Megillat Esther: God’s presence in the unexpected


TWISTS: The story of Purim contains twists and turns that remind us of our lives today.

I could never really get my hands around the reason we call this holiday “Purim,” or “lots.” Isn’t it the story about a sinister villain, a devoted supporter, a beautiful heroine, and a malleable monarch? Why is it named for the casting of lots? Or is it?

Rabbi David Fohrman, a lecturer on Torah themes and contributor to Artscroll’s Talmud translation, suggests that there is more to it than that. According to him, the word pur, which we translate as “lots,” comes from a three-letter shoresh (root), peh, vov, resh, which is the Hebrew root for the word “annul.” 

This, he says, suggests a double meaning for the reason the holiday is called Purim.  Yes, the holiday’s name refers to the lots that Haman cast. But it also carries the context of annulment. And in the story, Esther worked her charm on King Achashverosh in order to annul his decree of destruction for his country’s Jews. 

The Book of Esther is filled with such double meanings, reversals, switches and turns. Haman plans to execute Mordechai in an especially gruesome way, but in the end, Haman (and his sons) are executed. Haman thinks he should be honored by the king, but in the end, Mordechai receives those high honors. Haman wants to kill Mordechai with a gallows, but in the end, Haman is killed with the very same device. And Haman wanted to cast ‘פור’ — pur, lots — to determine when to kill the Jews but in the end, Esther worked to annul his genocidal plan.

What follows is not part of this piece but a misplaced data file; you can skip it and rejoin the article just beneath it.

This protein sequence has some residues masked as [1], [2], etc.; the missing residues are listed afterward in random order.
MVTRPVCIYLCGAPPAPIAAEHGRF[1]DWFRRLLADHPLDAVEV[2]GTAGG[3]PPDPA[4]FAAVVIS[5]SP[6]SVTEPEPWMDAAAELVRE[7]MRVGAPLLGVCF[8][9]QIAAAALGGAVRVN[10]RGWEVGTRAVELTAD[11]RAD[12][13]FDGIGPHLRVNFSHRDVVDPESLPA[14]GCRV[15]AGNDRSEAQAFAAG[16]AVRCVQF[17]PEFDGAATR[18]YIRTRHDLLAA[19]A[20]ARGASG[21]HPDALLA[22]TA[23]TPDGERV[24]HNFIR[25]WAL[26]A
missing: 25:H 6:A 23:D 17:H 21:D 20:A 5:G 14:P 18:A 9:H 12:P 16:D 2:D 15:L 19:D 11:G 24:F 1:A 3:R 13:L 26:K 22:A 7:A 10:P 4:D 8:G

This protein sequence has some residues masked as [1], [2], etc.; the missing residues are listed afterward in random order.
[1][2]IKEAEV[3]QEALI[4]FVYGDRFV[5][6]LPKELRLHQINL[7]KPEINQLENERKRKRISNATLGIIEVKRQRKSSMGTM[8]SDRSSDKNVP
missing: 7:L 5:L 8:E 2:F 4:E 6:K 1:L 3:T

We know that the Book of Esther does not mention the name of God. But we celebrate the outcome of the story because we know that through the switches, twists and turns, God is present. Whether the purim are symbolic of the randomness of life, or whether the word refers to Esther’s ability to annul the king’s decree – or both – the Book of Esther continues to hold great importance for the Jewish people. 

It does so because we are still confronted with life’s randomness. Look around you. Worldwide, people are dealing with high levels of anxiety brought on by a multitude of unexpected circumstances such as war, rapid climate change, toxic politics, earthquakes and more. It’s difficult to find the resources to address these important issues. The Book of Esther teaches us that life can be crazy, and even with these switches, twists and turns, God is present.